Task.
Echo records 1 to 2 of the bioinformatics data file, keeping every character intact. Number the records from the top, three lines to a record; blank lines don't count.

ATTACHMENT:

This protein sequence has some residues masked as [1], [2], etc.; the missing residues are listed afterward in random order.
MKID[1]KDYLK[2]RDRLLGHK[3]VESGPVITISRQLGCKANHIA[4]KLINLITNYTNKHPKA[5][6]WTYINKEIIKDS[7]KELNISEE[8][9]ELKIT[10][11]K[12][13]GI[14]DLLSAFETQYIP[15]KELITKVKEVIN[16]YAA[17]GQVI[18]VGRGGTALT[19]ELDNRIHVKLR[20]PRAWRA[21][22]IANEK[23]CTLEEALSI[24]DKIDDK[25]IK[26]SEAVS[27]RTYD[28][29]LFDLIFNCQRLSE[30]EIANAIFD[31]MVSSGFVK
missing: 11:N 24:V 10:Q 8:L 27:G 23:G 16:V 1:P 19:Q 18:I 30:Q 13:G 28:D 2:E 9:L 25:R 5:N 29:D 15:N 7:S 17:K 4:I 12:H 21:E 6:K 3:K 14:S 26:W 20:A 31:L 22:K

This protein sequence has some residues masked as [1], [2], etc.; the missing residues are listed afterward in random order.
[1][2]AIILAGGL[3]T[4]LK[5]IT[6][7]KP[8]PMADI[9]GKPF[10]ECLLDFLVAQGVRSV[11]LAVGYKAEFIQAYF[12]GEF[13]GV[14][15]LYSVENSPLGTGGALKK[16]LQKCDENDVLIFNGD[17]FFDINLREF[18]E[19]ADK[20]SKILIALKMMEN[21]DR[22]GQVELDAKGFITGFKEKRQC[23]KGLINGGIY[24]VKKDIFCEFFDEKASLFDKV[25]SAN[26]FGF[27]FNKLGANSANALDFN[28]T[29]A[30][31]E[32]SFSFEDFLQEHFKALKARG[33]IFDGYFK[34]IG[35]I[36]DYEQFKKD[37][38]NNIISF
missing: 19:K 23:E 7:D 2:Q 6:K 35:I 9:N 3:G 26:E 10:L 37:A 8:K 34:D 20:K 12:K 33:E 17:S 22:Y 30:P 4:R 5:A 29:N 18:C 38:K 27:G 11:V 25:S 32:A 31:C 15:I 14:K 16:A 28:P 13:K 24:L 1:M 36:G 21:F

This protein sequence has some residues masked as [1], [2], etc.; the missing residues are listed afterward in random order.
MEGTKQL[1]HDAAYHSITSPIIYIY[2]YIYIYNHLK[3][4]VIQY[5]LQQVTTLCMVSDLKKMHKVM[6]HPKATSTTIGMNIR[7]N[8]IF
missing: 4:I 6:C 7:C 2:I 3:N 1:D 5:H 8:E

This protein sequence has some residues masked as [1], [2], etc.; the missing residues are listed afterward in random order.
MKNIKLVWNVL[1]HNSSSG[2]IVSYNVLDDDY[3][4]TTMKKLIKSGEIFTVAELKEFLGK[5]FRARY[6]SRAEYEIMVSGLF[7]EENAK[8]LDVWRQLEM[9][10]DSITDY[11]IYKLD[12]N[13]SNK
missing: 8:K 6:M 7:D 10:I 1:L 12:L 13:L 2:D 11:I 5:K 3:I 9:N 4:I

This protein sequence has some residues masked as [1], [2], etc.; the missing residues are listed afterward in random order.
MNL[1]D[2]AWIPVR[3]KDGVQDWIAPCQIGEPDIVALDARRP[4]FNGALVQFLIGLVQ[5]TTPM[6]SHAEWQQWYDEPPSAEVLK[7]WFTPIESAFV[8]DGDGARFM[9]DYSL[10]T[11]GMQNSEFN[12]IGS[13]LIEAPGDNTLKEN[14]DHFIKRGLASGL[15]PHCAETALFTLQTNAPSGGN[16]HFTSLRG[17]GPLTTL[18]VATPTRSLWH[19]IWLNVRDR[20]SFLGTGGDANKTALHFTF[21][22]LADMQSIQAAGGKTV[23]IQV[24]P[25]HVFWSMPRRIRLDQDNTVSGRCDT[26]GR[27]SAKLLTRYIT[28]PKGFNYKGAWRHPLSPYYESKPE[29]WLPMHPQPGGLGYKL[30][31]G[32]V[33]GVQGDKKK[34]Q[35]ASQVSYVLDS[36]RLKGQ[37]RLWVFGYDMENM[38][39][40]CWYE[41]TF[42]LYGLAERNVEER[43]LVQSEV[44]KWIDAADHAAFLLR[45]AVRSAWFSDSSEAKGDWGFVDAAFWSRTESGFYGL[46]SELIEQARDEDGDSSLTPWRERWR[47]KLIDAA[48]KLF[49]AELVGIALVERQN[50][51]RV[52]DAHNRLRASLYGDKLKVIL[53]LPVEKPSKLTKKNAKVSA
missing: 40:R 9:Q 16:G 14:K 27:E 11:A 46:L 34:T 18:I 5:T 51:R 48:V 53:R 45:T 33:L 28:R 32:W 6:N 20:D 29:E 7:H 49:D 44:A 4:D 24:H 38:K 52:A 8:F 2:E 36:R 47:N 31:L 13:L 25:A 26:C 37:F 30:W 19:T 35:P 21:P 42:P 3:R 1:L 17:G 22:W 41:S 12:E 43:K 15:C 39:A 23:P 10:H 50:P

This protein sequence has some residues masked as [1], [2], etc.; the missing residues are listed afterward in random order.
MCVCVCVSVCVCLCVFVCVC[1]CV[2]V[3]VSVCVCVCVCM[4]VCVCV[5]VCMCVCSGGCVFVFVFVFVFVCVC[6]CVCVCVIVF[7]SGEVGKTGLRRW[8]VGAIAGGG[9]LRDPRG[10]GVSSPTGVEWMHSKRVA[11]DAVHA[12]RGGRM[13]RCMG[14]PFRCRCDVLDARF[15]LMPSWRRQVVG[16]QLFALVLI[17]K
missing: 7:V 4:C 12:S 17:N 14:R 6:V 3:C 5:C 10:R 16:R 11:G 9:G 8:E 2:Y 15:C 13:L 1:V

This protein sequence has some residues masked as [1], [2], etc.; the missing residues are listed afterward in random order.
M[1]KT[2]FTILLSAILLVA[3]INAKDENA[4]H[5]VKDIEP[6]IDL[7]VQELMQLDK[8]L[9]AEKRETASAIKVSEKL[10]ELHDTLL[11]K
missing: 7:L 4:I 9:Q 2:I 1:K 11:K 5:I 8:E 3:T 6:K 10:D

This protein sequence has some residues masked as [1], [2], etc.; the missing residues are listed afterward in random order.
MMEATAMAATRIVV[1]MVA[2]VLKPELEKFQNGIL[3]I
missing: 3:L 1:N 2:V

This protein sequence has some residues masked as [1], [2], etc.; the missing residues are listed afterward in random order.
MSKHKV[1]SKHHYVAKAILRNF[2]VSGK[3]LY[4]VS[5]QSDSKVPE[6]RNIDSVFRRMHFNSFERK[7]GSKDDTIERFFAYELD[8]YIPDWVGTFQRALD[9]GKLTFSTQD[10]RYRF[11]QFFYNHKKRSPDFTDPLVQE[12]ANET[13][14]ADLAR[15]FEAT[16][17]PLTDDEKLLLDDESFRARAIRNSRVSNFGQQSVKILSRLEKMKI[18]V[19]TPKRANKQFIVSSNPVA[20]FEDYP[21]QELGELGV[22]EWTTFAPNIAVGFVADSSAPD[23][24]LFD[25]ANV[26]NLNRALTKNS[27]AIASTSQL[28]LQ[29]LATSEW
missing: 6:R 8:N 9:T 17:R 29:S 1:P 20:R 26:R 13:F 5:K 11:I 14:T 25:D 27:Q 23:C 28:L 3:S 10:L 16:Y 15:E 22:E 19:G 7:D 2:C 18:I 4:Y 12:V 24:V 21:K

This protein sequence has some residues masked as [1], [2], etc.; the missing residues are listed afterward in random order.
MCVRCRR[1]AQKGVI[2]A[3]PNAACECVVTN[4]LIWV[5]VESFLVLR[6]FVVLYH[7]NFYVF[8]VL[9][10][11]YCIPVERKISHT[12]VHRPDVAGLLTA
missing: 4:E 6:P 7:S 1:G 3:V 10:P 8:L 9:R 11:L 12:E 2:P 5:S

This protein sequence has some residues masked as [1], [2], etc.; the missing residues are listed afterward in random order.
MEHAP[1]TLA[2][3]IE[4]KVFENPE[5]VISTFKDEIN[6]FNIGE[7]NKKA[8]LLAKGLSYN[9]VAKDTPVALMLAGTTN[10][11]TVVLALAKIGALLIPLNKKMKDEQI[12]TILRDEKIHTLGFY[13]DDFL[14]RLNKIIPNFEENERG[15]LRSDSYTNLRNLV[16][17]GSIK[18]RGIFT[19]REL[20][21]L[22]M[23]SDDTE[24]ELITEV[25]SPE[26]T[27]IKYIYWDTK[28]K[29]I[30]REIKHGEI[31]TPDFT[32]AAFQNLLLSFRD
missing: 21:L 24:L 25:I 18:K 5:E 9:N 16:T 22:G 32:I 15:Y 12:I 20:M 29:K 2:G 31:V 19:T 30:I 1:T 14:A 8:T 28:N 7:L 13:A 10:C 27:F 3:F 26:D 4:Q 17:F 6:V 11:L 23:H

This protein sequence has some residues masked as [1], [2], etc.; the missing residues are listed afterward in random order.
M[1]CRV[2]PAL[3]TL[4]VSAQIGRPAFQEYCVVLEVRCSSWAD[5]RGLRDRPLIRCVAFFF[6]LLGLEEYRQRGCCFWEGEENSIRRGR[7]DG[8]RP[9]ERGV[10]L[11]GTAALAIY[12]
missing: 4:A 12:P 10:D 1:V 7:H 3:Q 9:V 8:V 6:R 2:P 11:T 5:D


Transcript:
This protein sequence has some residues masked as [1], [2], etc.; the missing residues are listed afterward in random order.
MKID[1]KDYLK[2]RDRLLGHK[3]VESGPVITISRQLGCKANHIA[4]KLINLITNYTNKHPKA[5][6]WTYINKEIIKDS[7]KELNISEE[8][9]ELKIT[10][11]K[12][13]GI[14]DLLSAFETQYIP[15]KELITKVKEVIN[16]YAA[17]GQVI[18]VGRGGTALT[19]ELDNRIHVKLR[20]PRAWRA[21][22]IANEK[23]CTLEEALSI[24]DKIDDK[25]IK[26]SEAVS[27]RTYD[28][29]LFDLIFNCQRLSE[30]EIANAIFD[31]MVSSGFVK
missing: 11:N 24:V 10:Q 8:L 27:G 23:G 16:V 1:P 19:Q 18:I 30:Q 13:G 28:D 2:E 9:L 25:R 5:N 29:D 15:N 7:S 17:K 4:I 12:H 21:E 6:K 3:K 14:S 26:W 20:A 31:L 22:K

This protein sequence has some residues masked as [1], [2], etc.; the missing residues are listed afterward in random order.
[1][2]AIILAGGL[3]T[4]LK[5]IT[6][7]KP[8]PMADI[9]GKPF[10]ECLLDFLVAQGVRSV[11]LAVGYKAEFIQAYF[12]GEF[13]GV[14][15]LYSVENSPLGTGGALKK[16]LQKCDENDVLIFNGD[17]FFDINLREF[18]E[19]ADK[20]SKILIALKMMEN[21]DR[22]GQVELDAKGFITGFKEKRQC[23]KGLINGGIY[24]VKKDIFCEFFDEKASLFDKV[25]SAN[26]FGF[27]FNKLGANSANALDFN[28]T[29]A[30][31]E[32]SFSFEDFLQEHFKALKARG[33]IFDGYFK[34]IG[35]I[36]DYEQFKKD[37][38]NNIISF
missing: 19:K 23:E 7:D 2:Q 6:K 35:I 9:N 3:G 26:E 10:L 37:A 8:K 34:D 20:K 12:K 33:E 17:S 22:Y 30:P 4:R 5:A 29:N 18:C 38:K 27:G 11:V 25:S 32:A 31:C 15:I 14:K 16:A 28:P 13:K 24:L 1:M 36:G 21:F